his doctor, who each hold one of his dying hands, feeling his pulse
anxiously and exchanging looks of intelligence. At the foot of the bed
stands a woman about fifty years of age, her hands clasped, her eyes
raised to heaven, in an attitude of resigned grief: this woman is the
queen, No tears dim her eyes: her sunken cheek has that waxen yellow
tinge that one sees on the bodies of saints preserved by miracle. In her
look is that mingling of calm and suffering that points to a soul at
once tried by sorrow and imbued with religion. After the lapse of an
hour, while no movement had disturbed the profound silence which reigned
about the bed of death, the king trembled slightly; opened his eyes, and
endeavoured feebly to raise his head. They thanking the physician and
priest with a smile, who had both hastened to arrange his pillows, he
begged the queen to come near, and told her in a low voice that he would
speak with her a moment alone. The doctor and confessor retired, deeply
bowing, and the king followed them with his eyes up to the moment when
one of the doors closed behind them. He passed his hand across his brow,
as though seeking to collect his thoughts, and rallying all his forces
for the supreme effort, pronounced these words:

"What I must say to you, Sancha, has no concern with those two good
persons who were here a moment ago: their task is ended. One has done
all for my body that human science could teach him, and all that has
come of it is that my death is yet a little deferred; the other has now
absolved me of all my sins, and assured me of God’s forgiveness, yet
cannot keep from me those dread apparitions which in this terrible hour
arise before me. Twice have you seen me battling with a superhuman
horror. My brow has been bathed in sweat, my limbs rigid, my cries have
been stifled by a hand of iron. Has God permitted the Evil Spirit to
tempt me? Is this remorse in phantom shape? These two conflicts I have
suffered have so subdued my strength that I can never endure a third.
Listen then, my Sandra, for I have instructions to give you on which
perhaps the safety of my soul depends."

"My lord and my master," said the queen in the most gentle accents of
submission, "I am ready to listen to your orders; and should it be that
God, in the hidden designs of His providence, has willed to call you to
His glory while we are plunged in grief, your last wishes shall be
fulfilled here on earth most scrupulously and exactly. But," she added,
with all the solicitude of a timid soul, "pray suffer me to sprinkle
drops of holy water and banish the accursed one from this chamber, and
let me offer up some part of that service of prayer that you composed in
honour of your sainted brother to implore God’s protection in this hour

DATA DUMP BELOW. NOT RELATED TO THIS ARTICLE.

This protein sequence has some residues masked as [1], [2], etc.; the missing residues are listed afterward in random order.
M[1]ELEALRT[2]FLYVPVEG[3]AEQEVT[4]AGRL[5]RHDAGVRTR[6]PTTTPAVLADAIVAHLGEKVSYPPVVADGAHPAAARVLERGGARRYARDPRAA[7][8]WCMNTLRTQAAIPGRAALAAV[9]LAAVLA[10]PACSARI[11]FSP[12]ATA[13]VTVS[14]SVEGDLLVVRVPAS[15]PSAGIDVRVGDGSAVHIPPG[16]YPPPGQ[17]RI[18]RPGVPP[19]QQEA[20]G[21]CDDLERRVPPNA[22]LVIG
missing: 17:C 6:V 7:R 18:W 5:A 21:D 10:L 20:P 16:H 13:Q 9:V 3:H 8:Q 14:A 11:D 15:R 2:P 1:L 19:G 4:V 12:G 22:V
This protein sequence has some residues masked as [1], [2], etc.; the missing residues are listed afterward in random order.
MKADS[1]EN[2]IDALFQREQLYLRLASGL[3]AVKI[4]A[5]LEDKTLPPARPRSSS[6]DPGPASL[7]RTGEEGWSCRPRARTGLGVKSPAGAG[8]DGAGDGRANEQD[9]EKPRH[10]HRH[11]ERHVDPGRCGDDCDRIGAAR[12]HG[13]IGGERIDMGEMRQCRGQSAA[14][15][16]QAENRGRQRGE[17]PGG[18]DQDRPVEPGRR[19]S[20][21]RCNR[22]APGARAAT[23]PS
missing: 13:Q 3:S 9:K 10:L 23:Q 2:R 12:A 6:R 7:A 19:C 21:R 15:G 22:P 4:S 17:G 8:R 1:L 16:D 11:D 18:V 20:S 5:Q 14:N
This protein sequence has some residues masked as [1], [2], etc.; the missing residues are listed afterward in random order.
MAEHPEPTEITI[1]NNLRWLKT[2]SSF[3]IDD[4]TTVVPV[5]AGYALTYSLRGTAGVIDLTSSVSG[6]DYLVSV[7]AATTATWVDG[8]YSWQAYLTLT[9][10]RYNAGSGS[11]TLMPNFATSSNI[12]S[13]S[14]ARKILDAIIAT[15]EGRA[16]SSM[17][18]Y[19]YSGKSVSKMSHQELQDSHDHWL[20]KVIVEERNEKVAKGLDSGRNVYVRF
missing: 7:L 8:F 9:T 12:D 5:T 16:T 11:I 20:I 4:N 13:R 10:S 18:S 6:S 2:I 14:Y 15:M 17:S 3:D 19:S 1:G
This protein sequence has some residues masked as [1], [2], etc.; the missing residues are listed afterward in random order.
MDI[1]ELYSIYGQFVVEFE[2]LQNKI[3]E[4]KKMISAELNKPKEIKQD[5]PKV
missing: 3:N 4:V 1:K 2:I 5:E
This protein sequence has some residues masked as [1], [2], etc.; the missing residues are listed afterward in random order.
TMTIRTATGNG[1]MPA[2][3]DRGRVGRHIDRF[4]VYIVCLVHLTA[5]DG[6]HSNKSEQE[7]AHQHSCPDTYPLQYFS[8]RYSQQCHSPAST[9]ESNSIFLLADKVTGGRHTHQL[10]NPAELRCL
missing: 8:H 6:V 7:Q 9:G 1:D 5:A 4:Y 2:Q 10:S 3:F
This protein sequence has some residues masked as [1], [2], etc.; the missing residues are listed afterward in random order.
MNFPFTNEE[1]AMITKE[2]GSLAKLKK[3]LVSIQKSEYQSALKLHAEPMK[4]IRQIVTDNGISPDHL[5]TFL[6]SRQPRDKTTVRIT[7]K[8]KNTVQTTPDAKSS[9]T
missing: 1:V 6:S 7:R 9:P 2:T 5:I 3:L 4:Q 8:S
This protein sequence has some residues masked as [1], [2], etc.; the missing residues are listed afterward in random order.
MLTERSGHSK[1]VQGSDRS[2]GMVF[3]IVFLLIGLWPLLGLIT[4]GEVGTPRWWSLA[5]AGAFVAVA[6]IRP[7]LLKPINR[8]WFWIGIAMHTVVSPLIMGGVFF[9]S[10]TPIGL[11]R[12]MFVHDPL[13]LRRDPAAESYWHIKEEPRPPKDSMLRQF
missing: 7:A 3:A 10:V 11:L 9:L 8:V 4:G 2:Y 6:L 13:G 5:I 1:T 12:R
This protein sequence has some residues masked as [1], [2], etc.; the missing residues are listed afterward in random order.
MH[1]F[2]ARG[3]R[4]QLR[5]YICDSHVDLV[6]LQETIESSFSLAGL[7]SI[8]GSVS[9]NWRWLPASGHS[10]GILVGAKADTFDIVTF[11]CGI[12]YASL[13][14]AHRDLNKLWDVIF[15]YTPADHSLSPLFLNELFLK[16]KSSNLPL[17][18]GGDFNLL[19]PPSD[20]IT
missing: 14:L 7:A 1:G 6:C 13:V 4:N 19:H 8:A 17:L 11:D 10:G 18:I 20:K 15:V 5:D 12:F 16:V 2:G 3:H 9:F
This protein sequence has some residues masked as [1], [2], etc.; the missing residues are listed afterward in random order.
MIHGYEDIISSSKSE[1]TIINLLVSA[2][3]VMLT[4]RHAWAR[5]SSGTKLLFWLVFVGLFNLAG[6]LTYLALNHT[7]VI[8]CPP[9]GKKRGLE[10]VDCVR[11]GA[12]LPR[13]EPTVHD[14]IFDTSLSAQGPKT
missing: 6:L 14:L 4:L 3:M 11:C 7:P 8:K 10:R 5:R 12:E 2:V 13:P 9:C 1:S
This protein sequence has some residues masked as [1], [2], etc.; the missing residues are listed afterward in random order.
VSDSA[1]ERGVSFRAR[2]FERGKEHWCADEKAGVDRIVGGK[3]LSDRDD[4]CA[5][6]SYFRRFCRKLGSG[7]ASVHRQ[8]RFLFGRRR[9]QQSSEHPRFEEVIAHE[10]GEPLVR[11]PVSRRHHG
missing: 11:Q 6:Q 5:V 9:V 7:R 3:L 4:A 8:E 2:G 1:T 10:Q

when we can ill afford to lose it."

Then opening a richly bound book, she read with fervent devotion certain
verses of the office that Robert had written in a very pure Latin for
his brother Louis, Bishop of Toulouse, which was in use in the Church as
late as the time of the Council of Trent.

Soothed by the charm of the prayers he had himself composed, the king
was near forgetting the object of the interview he had so solemnly and
eagerly demanded and letting himself lapse into a state of vague
melancholy, he murmured in a subdued voice, "Yes, yes, you are right;
pray for me, for you too are a saint, and I am but a poor sinful man."

"Say not so, my lord," interrupted Dona Sancha; "you are the greatest,
wisest, and most just king who has ever sat upon the throne of Naples."

"But the throne is usurped," replied Robert in a voice of gloom; "you
know that the kingdom belonged to my elder brother, Charles Martel; and
since Charles was on the throne of Hungary, which he inherited from his
mother, the kingdom of Naples devolved by right upon his eldest son,
Carobert, and not on me, who am the third in rank of the family. And I
have suffered myself to be crowned in my nephew’s stead, though he was
the only lawful-king; I have put the younger branch in the place of the
elder, and for thirty-three years I have stifled the reproaches of my
conscience. True, I have won battles, made laws, founded churches; but a
single word serves to give the lie to all the pompous titles showered
upon me by the people’s admiration, and this one word rings out clearer
in my ears than all the flattery of courtiers, all the songs of poets,
all the orations of the crowd:—I am an usurper!"

"Be not unjust towards yourself, my lord, and bear in mind that if you
did not abdicate in favour of the rightful heir, it was because you
wished to save the people from the worst misfortunes. Moreover,"
continued the queen, with that air of profound conviction that an
unanswerable argument inspires, "you have remained king by the consent
and authority of our Holy Father the sovereign pontiff, who disposes of
the throne as a fief belonging to the Church."

"I have long quieted my scruples thus," replied the dying man, "and the